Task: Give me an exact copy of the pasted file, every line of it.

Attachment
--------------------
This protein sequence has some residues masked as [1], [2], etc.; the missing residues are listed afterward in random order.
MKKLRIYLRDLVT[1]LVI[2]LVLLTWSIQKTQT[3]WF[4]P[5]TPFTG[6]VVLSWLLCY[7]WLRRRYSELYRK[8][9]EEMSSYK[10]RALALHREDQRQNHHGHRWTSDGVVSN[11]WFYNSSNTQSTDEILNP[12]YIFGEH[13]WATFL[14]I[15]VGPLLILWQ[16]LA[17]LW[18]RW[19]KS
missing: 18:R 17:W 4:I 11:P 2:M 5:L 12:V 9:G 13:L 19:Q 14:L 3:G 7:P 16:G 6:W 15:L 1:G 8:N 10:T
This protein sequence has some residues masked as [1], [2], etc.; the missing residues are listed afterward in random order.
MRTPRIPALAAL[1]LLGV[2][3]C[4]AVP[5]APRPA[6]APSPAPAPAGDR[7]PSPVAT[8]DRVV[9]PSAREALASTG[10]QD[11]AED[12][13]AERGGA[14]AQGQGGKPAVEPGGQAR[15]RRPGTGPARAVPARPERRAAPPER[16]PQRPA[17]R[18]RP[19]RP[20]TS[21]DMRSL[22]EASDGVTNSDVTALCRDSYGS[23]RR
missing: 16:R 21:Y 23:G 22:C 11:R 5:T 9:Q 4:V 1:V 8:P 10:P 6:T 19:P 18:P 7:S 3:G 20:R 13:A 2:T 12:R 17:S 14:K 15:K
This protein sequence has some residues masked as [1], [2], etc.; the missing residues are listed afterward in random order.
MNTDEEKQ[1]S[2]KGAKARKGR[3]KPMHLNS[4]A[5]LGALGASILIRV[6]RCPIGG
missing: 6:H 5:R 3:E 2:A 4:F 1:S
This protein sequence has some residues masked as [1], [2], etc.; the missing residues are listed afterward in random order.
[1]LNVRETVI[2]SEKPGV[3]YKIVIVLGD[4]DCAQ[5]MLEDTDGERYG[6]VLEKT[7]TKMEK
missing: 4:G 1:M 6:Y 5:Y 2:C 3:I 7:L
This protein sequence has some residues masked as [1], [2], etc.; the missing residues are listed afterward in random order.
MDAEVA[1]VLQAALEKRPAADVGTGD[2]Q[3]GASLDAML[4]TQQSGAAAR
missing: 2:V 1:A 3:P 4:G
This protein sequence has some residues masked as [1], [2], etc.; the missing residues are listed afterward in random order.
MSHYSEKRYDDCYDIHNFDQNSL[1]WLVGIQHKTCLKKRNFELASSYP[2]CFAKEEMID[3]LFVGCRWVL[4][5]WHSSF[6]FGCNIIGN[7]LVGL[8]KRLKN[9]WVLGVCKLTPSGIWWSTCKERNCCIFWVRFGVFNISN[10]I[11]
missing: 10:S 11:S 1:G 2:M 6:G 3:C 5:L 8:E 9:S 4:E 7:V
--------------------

This protein sequence has some residues masked as [1], [2], etc.; the missing residues are listed afterward in random order.
MKKLRIYLRDLVT[1]LVI[2]LVLLTWSIQKTQT[3]WF[4]P[5]TPFTG[6]VVLSWLLCY[7]WLRRRYSELYRK[8][9]EEMSSYK[10]RALALHREDQRQNHHGHRWTSDGVVSN[11]WFYNSSNTQSTDEILNP[12]YIFGEH[13]WATFL[14]I[15]VGPLLILWQ[16]LA[17]LW[18]RW[19]KS
missing: 18:R 17:W 4:I 11:P 2:M 5:L 12:V 9:G 13:L 19:Q 14:L 3:G 7:P 16:G 6:W 15:L 1:G 8:N 10:T
This protein sequence has some residues masked as [1], [2], etc.; the missing residues are listed afterward in random order.
MRTPRIPALAAL[1]LLGV[2][3]C[4]AVP[5]APRPA[6]APSPAPAPAGDR[7]PSPVAT[8]DRVV[9]PSAREALASTG[10]QD[11]AED[12][13]AERGGA[14]AQGQGGKPAVEPGGQAR[15]RRPGTGPARAVPARPERRAAPPER[16]PQRPA[17]R[18]RP[19]RP[20]TS[21]DMRSL[22]EASDGVTNSDVTALCRDSYGS[23]RR
missing: 16:R 21:Y 23:G 22:C 11:R 5:T 9:Q 4:V 1:V 8:P 10:P 6:T 19:P 18:P 7:S 3:G 20:R 13:A 2:T 12:R 17:S 14:K 15:K
This protein sequence has some residues masked as [1], [2], etc.; the missing residues are listed afterward in random order.
MNTDEEKQ[1]S[2]KGAKARKGR[3]KPMHLNS[4]A[5]LGALGASILIRV[6]RCPIGG
missing: 6:H 5:R 3:E 2:A 4:F 1:S
This protein sequence has some residues masked as [1], [2], etc.; the missing residues are listed afterward in random order.
[1]LNVRETVI[2]SEKPGV[3]YKIVIVLGD[4]DCAQ[5]MLEDTDGERYG[6]VLEKT[7]TKMEK
missing: 4:G 1:M 6:Y 5:Y 2:C 3:I 7:L
This protein sequence has some residues masked as [1], [2], etc.; the missing residues are listed afterward in random order.
MDAEVA[1]VLQAALEKRPAADVGTGD[2]Q[3]GASLDAML[4]TQQSGAAAR
missing: 2:V 1:A 3:P 4:G
This protein sequence has some residues masked as [1], [2], etc.; the missing residues are listed afterward in random order.
MSHYSEKRYDDCYDIHNFDQNSL[1]WLVGIQHKTCLKKRNFELASSYP[2]CFAKEEMID[3]LFVGCRWVL[4][5]WHSSF[6]FGCNIIGN[7]LVGL[8]KRLKN[9]WVLGVCKLTPSGIWWSTCKERNCCIFWVRFGVFNISN[10]I[11]
missing: 10:S 11:S 1:G 2:M 6:G 3:C 5:L 8:E 9:S 4:E 7:V